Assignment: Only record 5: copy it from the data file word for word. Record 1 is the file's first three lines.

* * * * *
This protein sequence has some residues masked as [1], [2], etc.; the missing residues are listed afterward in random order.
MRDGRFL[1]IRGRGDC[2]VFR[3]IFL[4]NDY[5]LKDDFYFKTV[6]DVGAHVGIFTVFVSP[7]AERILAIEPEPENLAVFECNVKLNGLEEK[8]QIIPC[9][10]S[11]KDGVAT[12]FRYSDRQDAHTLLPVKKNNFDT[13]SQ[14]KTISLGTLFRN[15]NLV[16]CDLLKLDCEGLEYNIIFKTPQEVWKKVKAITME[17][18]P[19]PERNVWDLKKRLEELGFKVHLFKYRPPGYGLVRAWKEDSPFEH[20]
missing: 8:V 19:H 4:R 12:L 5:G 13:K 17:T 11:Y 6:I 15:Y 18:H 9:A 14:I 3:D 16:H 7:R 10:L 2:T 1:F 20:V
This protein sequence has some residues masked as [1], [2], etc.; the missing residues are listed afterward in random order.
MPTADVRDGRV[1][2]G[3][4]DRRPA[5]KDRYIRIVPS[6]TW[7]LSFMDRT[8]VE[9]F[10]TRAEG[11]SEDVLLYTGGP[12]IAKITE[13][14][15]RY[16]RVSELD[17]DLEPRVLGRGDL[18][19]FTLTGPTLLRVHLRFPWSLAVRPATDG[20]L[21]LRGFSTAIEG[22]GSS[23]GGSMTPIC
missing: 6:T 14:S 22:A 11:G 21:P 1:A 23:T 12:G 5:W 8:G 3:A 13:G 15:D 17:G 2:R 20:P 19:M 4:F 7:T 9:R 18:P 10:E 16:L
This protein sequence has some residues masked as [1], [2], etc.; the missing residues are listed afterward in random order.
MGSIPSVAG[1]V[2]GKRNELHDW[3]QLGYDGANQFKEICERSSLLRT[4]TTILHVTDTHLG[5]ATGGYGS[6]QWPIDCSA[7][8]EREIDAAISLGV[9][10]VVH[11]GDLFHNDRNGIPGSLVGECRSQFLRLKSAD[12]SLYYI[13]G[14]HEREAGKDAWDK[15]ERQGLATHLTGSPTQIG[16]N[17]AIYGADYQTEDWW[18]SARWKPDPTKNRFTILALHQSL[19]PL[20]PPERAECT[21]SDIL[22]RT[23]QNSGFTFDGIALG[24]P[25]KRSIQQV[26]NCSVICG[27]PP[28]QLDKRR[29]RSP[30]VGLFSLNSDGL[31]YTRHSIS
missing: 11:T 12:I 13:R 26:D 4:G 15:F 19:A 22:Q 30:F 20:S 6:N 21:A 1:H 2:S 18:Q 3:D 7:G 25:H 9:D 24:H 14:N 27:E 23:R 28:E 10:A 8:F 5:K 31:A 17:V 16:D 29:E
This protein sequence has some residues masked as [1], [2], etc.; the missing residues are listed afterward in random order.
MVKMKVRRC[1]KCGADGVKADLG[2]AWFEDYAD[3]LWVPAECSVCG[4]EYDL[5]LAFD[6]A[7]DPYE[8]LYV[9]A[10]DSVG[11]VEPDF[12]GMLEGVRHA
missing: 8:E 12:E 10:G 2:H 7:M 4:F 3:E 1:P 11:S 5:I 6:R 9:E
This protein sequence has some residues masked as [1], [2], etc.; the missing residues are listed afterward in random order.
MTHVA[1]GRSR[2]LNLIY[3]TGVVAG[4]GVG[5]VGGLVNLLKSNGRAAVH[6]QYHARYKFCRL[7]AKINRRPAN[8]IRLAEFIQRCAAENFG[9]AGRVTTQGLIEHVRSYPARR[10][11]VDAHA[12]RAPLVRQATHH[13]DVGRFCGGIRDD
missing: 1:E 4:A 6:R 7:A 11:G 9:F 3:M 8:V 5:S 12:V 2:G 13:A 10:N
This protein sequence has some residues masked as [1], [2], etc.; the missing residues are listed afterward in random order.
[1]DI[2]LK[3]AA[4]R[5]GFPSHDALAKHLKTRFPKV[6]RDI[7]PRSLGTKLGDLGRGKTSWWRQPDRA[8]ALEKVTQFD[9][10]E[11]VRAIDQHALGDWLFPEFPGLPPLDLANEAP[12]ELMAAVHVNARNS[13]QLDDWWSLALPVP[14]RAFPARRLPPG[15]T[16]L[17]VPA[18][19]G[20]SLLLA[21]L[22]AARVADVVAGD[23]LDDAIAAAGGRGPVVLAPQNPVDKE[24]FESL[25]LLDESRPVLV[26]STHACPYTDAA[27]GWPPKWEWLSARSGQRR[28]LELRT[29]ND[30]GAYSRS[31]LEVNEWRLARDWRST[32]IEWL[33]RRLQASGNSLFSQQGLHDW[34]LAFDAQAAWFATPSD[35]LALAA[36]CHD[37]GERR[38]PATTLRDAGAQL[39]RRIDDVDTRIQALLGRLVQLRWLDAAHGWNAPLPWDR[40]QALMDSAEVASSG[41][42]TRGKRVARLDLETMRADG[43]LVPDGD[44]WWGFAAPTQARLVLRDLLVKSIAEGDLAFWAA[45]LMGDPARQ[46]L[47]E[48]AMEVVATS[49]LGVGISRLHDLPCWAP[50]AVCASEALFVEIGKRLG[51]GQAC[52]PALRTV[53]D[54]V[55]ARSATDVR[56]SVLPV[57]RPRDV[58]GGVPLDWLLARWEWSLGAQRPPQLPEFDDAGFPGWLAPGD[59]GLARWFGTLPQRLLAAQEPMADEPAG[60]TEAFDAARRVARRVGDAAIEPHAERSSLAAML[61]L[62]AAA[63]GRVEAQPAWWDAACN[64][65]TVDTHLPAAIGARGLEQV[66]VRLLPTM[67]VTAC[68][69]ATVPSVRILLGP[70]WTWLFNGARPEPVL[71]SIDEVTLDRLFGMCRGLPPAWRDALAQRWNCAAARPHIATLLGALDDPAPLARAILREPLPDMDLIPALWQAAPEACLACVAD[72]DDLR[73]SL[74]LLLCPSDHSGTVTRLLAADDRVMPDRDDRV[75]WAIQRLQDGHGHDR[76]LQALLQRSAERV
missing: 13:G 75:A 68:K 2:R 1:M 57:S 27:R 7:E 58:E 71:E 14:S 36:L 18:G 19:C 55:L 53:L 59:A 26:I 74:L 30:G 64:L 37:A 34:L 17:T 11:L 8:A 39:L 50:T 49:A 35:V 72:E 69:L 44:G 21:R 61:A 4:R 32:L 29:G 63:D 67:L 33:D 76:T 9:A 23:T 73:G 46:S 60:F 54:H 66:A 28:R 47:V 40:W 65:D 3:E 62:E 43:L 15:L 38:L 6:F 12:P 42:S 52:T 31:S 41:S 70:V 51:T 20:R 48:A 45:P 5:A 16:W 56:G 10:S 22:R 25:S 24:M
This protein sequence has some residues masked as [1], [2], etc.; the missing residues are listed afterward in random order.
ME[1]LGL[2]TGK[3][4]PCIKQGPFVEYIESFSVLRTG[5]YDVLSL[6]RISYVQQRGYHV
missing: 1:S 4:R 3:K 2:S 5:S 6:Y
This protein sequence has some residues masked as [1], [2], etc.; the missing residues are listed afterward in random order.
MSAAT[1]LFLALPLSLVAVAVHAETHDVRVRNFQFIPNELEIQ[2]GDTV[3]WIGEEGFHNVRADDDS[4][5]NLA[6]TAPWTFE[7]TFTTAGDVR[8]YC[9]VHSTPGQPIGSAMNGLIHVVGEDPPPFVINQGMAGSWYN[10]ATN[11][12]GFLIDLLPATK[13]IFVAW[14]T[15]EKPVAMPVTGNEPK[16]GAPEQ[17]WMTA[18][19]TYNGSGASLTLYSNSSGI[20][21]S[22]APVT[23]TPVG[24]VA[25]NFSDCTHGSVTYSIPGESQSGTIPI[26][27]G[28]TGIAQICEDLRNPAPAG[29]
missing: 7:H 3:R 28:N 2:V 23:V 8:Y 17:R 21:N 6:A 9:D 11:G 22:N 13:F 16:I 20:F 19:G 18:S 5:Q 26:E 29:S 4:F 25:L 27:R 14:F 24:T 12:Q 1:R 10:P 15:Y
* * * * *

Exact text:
This protein sequence has some residues masked as [1], [2], etc.; the missing residues are listed afterward in random order.
MTHVA[1]GRSR[2]LNLIY[3]TGVVAG[4]GVG[5]VGGLVNLLKSNGRAAVH[6]QYHARYKFCRL[7]AKINRRPAN[8]IRLAEFIQRCAAENFG[9]AGRVTTQGLIEHVRSYPARR[10][11]VDAHA[12]RAPLVRQATHH[13]DVGRFCGGIRDD
missing: 1:E 4:A 6:R 7:A 11:G 9:F 3:M 8:V 5:S 12:V 2:G 13:A 10:N